A highlight of the period in Persia was when he was able to take some leave and visit Palestine (ie. the modern Israel). This involved a long trip across the desert through Iraq and Syria in a convoy of army lorries. The route certainly took in Baghdad, Babylon, Dasmascus and finished up at Jerusalem. He always had his camera with him and has left a large collection of pictures - unfortunately mostly without any information to say what they are !


While in Persia he received what is known as a 'Dear John' letter from his wife to say that she had met someone else. As a result he obtained a posting home shortly afterwards. By this time the war was near its end and he was able to travel back through the Mediterranean, but it involved a stay in a army transit camp near Toulon :- a long period with nothing to do and with the army bureaucracy not quite up to paying people while they were on the move.


Things improved when back in England. He was divorced from Lilian Barnes in July 1946, and in the army office which helped with the paperwork was a certain May Pettit. They spent a holiday in Devon together in 1946 - before they were married ! - and him a divorcee ! They were married in Sidcup in March 1947 at a Methodist Church. (Not that either of them were Methodists, but with him divorced they had to shop around a bit to find someone who would marry them. But a curious chance, it was the same church as that at which Chris was later married.)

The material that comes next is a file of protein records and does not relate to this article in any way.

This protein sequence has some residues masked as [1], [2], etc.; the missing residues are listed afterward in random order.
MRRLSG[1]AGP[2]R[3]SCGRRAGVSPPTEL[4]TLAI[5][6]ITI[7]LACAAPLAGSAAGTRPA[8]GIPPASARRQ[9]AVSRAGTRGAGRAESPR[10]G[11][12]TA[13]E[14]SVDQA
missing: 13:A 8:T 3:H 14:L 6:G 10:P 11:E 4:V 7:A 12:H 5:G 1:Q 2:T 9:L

Their first home was the front bedroom at Fletching Road, Whitehawk, where they lived when Chris was born. By 1949 they had moved to 33 Carden Hill, where I (Allan) was born. The family stayed there until 1956. In 1948 Dad passed his surveying exams and became an 'ARICS'. He continued to work for Mr Powell until 1950 when he moved to Dearle and Henderson in Hove. In 1952 he joined the Civil Service and started commuting to London to work.